Better, those shortcomings are countered by a lot of diversity and non-traditional representations among the larger pool of characters. Women are handled especially well. A big part of the success of recent superhero movies is that they’ve actually managed to do a good job of appealing to women audiences through relatively strong female characters, and Alphas fits right in with that. Pretty much all of the women characters are clearly supposed to be at least attractive, if not hot, but so are all the dudes. More importantly, none of them are overly sexualized and none at all come across as helpless, shrill, or other traditional female characterizations. Of the team’s two main liaisons with the government, the ranking one is a woman who seems nothing but competent. One of the more dangerous assassins the team faces is a woman who relies on speed, tactics, and invisibility to fight, which works well in terms of having women-specific fighting styles. Three other sympathetic “bad guys,” a significant portion of the show, are both female and hyper geniuses.
Other groups also make out well. The other government liaison is a black man with potentially complex moral standing and a few pretty good scenes so far. Two main characters have mental disabilities: Gary on the main team is autistic while Anna, one of the key “villains,” has apraxia (an inability to move). Gary is probably actually the hidden star of the show as he is largely the most compelling to watch. I can’t immediately think of any other TV show that has given such positive, prominent placing to characters with those sorts of handicaps.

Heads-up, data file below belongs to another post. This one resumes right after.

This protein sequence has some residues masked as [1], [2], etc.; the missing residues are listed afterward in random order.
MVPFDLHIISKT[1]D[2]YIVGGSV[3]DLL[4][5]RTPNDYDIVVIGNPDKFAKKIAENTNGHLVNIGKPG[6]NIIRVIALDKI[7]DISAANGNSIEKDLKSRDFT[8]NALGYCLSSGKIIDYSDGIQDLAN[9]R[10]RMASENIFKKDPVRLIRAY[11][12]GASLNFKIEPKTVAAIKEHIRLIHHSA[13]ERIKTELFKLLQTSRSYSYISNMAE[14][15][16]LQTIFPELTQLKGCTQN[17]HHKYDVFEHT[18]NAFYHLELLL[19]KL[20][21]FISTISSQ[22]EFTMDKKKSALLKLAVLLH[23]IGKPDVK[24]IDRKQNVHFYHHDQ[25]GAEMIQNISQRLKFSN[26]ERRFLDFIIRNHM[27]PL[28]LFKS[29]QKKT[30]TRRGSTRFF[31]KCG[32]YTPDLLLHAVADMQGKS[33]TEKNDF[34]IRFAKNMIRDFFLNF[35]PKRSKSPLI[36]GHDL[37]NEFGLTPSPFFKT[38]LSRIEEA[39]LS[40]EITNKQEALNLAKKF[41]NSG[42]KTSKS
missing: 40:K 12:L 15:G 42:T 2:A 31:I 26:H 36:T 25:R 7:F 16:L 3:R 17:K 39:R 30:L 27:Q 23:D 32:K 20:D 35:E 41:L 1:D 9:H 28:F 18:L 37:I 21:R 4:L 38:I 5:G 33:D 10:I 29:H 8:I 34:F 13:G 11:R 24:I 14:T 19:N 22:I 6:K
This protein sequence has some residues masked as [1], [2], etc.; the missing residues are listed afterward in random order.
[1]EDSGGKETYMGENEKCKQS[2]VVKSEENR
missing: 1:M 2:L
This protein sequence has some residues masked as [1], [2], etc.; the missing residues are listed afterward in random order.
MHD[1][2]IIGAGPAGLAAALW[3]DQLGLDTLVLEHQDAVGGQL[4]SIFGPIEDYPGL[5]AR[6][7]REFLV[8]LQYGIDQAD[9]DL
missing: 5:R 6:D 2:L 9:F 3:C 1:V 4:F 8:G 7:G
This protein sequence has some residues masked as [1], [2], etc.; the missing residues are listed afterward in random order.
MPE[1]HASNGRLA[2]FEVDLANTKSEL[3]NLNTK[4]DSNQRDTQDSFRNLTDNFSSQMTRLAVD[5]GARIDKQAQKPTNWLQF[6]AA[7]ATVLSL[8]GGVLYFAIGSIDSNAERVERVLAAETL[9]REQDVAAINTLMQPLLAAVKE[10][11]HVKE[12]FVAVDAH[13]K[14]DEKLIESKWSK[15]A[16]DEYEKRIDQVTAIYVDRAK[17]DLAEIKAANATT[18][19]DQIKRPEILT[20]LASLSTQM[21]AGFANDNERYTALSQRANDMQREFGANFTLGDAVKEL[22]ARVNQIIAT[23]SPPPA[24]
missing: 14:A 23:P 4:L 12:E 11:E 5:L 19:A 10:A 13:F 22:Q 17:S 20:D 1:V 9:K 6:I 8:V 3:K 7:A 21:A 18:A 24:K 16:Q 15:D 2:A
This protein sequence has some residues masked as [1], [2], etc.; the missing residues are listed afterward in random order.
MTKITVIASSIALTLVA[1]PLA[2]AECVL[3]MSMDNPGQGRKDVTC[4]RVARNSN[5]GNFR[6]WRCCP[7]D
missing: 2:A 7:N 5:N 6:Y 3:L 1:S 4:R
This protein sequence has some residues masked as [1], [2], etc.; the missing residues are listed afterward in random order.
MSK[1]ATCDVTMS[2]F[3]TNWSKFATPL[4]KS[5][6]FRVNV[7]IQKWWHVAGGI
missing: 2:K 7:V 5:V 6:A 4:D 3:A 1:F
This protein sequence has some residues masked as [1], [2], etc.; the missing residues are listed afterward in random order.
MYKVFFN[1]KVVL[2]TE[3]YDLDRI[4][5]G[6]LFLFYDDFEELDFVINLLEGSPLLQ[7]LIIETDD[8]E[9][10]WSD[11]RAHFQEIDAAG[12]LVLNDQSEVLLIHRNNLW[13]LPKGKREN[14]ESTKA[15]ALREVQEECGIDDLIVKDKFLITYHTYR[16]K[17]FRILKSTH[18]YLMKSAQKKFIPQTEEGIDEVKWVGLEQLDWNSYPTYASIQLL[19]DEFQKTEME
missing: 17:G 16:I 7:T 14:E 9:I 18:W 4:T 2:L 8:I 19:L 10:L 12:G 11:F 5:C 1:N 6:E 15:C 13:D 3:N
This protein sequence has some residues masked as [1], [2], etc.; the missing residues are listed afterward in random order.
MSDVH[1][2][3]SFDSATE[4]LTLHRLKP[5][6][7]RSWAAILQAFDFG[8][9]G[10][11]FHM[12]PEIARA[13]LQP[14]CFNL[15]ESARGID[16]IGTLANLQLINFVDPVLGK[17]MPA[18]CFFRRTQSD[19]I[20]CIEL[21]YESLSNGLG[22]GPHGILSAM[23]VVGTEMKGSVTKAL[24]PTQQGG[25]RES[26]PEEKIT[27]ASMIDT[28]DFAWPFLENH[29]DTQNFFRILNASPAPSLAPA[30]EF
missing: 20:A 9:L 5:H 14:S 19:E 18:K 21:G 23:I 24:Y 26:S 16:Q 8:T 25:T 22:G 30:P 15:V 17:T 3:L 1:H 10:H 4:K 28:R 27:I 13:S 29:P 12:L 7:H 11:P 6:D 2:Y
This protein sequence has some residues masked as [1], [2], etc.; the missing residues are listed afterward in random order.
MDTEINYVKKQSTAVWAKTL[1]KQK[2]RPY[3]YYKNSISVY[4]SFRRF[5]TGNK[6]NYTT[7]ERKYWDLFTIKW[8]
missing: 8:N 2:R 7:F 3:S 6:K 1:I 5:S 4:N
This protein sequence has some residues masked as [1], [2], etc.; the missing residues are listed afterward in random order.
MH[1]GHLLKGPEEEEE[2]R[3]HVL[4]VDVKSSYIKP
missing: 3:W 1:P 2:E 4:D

Alphas is pretty low key, and I think it’s one of those cases were less is more. By operating under a comparatively restricted budget, they’ve been forced to focus a bit more on characters rather than effects, and kept to a fairly understated approach. It probably won’t blow anyone away, but by the end of the first season I was really enjoying it. Importantly, that focus on characters and the diversity of them means that it’s probably fairly appealing to those who would not otherwise be particularly interested in science fiction or superheroes.
The first season, comprising eleven episodes, is available streaming on NetFlix. Another five from the start of the second season are available to stream from the SyFy channel website right now. Go check it out!
Sidenote: “The SyFy Channel” remains and will remain a really stupid, disappointing name change.
UPDATE: I realized later that Walt Jr in Breaking Bad is of course another currently prominent handicapped character. I’ll have to think about that some more. He’s not active as a character in the same way as those here, though he’s a good character well played, and one of the very few positive, “good” characters in that show.